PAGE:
It has been exactly a year since the ‘Transmitting Andy Warhol’ exhibition  at Tate Liverpool. The exhibition incorporated all aspects of Warhol’s work, from screen prints, album covers, magazine cuttings and perhaps most interestingly his films.

The exhibition begins in familiar yet fabulous territory with his legendary silk screen prints from The Factory. The first work we see is ‘Flowers’, an exploration of colour in a structured yet fairly abstract form and composition. This leads to another interesting work called ‘Painting By Numbers’ which features just that, Warhol’s mockery of the art world through a childlike representation of painting. This works wonderfully with a painting displaying dance steps, which is placed on the floor. This almost creates a theme of learn how to dance, learn how to paint. It also references the perceived simplicity of Warhol’s work.

Across from this is the ‘Marilyn Diptych’ displaying the demise of her physical and mental stability in her later years. this is shown through parts of the screen print being blurred or greyed out. Warhol’s obsession with celebrities and celebrity culture can be seen in much of his work, including his screen prints of Elizabeth Taylor. Warhol was fascinated by brands and he saw celebrities as brands themselves. For example, to go and see a film with Marilyn Monroe or Elizabeth Taylor, would be buying into their brand.

Consumerism is center to Andy Warhol’s work, at Tate Liverpool a selection of his iconic Campbell’s Soup Can prints are on display. These reference consumerism in way that art is becoming part of consumerism itself, with art by certain artists (including Warhol) becoming desirable and fashionable as a brand with little regard for the actual artwork itself. Therefore, comparing it to a soup can. Warhol’s mechanic factory style approach to making art takes this further by literally creating works like the Brillo Box sculptures. When asked about his Coca-Cola pop art works, he said “the man on the street drinks Coke, Liz Taylor drinks Coke”. He saw the brands as a universal connection between everyone, and by drinking Coca-Cola you are becoming a slight bit closer to Elizabeth Taylor.

It is easy to forget the work Warhol created for the music industry including the album cover for The Rolling Stones 1971 Sticky Fingers album. Not to mention the banana artwork for the Warhol produced Velvet Underground’s first album. By creating album artwork he really did make art popular, everyone could own a Warhol.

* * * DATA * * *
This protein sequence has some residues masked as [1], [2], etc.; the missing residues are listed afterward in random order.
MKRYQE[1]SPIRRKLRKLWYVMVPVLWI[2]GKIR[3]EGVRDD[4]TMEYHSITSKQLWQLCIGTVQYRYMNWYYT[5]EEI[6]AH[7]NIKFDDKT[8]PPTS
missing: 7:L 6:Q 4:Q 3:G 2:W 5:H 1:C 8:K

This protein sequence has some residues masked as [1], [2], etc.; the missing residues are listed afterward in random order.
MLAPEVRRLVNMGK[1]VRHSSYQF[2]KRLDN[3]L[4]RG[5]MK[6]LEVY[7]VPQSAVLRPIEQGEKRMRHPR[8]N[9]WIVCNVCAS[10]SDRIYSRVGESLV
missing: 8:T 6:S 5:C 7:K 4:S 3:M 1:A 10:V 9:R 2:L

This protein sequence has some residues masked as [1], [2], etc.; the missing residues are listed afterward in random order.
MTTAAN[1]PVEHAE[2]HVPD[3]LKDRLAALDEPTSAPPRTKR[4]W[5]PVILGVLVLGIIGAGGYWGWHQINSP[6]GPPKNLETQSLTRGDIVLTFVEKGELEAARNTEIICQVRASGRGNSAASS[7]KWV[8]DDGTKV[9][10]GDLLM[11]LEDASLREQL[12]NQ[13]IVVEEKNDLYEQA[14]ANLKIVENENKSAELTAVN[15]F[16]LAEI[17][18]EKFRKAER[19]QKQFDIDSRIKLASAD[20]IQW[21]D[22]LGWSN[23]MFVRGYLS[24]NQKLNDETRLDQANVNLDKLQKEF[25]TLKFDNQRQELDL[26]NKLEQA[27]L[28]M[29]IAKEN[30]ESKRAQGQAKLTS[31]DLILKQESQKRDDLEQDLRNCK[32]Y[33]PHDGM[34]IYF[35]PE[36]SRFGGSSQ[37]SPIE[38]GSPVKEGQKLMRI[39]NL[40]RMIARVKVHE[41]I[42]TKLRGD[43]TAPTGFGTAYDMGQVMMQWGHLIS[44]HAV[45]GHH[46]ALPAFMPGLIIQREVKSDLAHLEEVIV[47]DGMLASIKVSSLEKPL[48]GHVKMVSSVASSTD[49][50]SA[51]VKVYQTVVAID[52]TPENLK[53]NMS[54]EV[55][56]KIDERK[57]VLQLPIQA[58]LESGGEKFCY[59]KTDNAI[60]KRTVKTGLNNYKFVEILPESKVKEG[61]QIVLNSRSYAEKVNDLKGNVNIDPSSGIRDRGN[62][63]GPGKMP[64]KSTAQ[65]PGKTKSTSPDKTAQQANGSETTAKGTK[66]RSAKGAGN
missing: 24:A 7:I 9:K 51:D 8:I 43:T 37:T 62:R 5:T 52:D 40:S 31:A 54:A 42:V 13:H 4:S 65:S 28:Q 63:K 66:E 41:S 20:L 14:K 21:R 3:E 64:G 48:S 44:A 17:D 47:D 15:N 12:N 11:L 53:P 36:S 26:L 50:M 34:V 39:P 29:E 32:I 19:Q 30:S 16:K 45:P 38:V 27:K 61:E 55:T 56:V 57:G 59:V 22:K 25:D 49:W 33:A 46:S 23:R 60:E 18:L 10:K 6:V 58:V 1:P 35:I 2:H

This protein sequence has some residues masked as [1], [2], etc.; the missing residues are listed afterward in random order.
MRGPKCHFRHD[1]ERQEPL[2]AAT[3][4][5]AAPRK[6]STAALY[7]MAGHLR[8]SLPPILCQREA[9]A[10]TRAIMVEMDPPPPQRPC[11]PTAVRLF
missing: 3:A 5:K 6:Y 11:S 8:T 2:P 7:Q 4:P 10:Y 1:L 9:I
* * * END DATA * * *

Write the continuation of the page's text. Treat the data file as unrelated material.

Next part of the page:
Warhol was a carefully controlled brand himself, often contrary and contrived he created an image for himself. This is shown in the later part of the exhibition, where Polaroid self-portraits are shown. Many of which were taken after he was shot in 1971.

Although his screen prints are considered quite mainstream in today’s world (even though they were not at the time), his films could still easily be thought of as avant-garde today. For example, his eight hour long film of one of his friends sleeping is still strange and somewhat unsettling. a film featured in the exhibition is ‘Empire’. shortly created after the Empire State Building started being lit up at night, it just features an almost still shot of the building. This once again shows his rebellion by using moving image to focus on a still object.

A section of the exhibition directly focuses on the Exploding Plastic Inevitable, a live performance project created by Warhol in the late sixties. It comprised of his band The Velvet Underground, german singer Nico along with performances from Warhol’s actors and ‘factory superstars’, a lightshow and projections. Unfortunately, no footage of the performances actually exists, so the Tate recreates the environment by using clips from Warhol’s films ‘The Velvet Underground & Nico: A Symphony Of Sound’, ‘Vinyl’ and screentests from the time. This creates an excellent representation and makes the entire exhibition. The soundtrack of a rare live Velvet Underground recording takes the audience back to 1968. The lightshow and projections had also been included. Screentests are Warhol’s living portraits, he created one for almost everyone who entered The Factory, so it is great to see so many of them in one exhibition.

Warhol is an artist with an influence that can be seen everywhere, in design, advertising and in contemporary art through the Brit art movement, in particular Damien Hirst. The Tate makes a fantastic job of collecting selected works from his career and displaying them in a way that really shows the viewer the versatility of Andy Warhol.

Image: Montage by Merge Contemporary Art using ‘Marilyn’ (1967) and ‘Self-Portrait’ (1986) by Andy Warhol/Andy Warhol Foundation/Tate


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